• PGM & SON Pest Control

Increase of Pests? Hereford Pest Control Investigates!


With the British Pest Control Association (BPCA) this week reporting a surge in pest activity in the Covid-19 lockdown, this week we’re looking at the effects of stockpiling.

Over half of all pest controllers polled reported an increase in rat activity and 41% increase in mice activity.

The BPCA reported that “We’ve had reports of rats and mice infesting empty buildings and it seems their lifestyle patterns are changing”.

This surge in rodent activity is consistent with the calls and enquiries we’ve been receiving at PGM & Son Pest Control.

So what’s causing this increase in rodent activity?

There are a number of factors which can be attributed to this rise in pest activity but this week we’re looking at the issue of stockpiling.

The continued restrictions imposed on the general public by the Government due to the Covid-19 pandemic are having a knock-on effect on many other areas of life and pest control is no different.

One of the effects of the Covid-19 restrictions is the ability to continue normal household shopping routines. Although the Government and Supermarket chains have confirmed there is no issue with food supplies, the fact is there is a continued distribution issue which may explain why some people are stockpiling food stuffs.

People self-isolating may not be able to easily access food supplies, and this could be one reason for purchasing more than is needed.

For those who are well enough to venture to their local supermarket, they may feel anxious about the restrictive measures in place or find the additional time needed to carry out a weekly shop can be stressful and so they too may buy more than is required to avoid the need to go out as regularly as they would normally.

Delivery and click and collect services continue to be in short supply. Although more slots are become available priority, rightly, is given to vulnerable individuals. Where people can get a slot, they may buy more than they usually would as there is no certainty about when they might next get a delivery or collection.

For some people, it continues to be a concern about the ongoing availability of essential items such as flour, eggs, pasta and even toilet roll! This is why we have seen shelves in these aisles emptier than usual.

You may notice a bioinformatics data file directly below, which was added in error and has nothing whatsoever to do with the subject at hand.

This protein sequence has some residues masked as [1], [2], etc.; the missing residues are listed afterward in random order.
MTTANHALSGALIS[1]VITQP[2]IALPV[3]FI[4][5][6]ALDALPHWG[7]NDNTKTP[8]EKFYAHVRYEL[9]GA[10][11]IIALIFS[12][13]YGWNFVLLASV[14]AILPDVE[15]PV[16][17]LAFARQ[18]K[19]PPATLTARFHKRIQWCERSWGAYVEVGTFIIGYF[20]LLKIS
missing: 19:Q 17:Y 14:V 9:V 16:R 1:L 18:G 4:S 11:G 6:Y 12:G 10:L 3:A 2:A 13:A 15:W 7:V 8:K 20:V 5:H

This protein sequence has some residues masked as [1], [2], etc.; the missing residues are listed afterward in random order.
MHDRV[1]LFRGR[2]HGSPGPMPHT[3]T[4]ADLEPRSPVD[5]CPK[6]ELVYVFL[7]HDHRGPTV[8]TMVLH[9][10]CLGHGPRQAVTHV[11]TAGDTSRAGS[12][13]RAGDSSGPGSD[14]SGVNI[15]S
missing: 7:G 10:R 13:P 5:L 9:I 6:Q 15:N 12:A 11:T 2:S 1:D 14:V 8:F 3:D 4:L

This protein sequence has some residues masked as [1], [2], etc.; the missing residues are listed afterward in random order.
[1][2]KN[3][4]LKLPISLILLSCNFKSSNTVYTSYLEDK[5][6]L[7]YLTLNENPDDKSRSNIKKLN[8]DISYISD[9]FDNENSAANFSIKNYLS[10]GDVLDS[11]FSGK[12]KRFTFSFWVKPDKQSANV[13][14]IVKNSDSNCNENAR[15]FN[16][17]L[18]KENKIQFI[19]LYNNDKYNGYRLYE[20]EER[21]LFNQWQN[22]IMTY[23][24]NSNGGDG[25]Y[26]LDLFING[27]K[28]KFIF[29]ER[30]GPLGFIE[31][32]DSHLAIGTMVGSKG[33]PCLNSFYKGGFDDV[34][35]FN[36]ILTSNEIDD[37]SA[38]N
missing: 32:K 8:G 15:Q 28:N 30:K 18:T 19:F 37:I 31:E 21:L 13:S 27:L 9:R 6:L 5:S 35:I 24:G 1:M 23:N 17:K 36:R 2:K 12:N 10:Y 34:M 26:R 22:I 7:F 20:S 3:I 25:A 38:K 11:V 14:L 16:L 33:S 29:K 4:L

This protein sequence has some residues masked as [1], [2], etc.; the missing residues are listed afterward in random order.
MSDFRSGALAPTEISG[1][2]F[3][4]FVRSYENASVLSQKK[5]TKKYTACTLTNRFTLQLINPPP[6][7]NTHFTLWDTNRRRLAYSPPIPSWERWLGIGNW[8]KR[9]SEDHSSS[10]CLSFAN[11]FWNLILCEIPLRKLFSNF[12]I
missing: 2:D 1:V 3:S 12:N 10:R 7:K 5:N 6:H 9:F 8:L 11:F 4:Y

It is clear that people’s shopping behaviours and patterns are adjusting to the changes in normal lifestyles and although there has been much talk about easing restrictions of late, the Government has indicated there will be no immediate lift to the lock down. If restrictions do ease at some point, the Government has also made clear that life will be unlikely to return to normal for many, many months to come.

What does all this have to do with pests?

As restrictions continue and people purchase more than is necessary for one or more of the reasons explained above, this “stockpiling” can lead to issues with pests.

We’ve had some lovely weather recently which has been great for sitting in the garden or enjoying a daily exercise activity but the hot weather can create additional problems for those stockpiling foods, particularly perishable goods.

The National Pest Technicians Association (NPTA) has warned households about the public health and pest control dangers posed by stockpiling and hoarding during the ongoing Covid-19 pandemic.

Good housekeeping is more vital than ever.

They key issues to bear in mind are:

  • Stockpiling means that there is more food to attracts rats and mice

  • Hot weather can make food go off more quickly, particularly perishable goods, meaning more waste. Rodents aren’t fussy about the freshness of their food!

  • More food waste means more refuse to store at home. Bins are often overflowing before the refuse collectors are able to take it away

  • Overflowing bins provide a great opportunity for rodents to access food sources. Other animals such as cats and foxes can also scavenge for food and they often leave food stuffs and wrappers strewn across floor surfaces which will attract rodents

  • When the bins are full, people pile bags next to them. This provides great cover to attract rodents which often won’t be spotted at the bottom of the pile

  • Householders are storing foods in different areas because of restricted space in normal storage spaces. For example, they may use conservatories, outbuildings and garages to store fo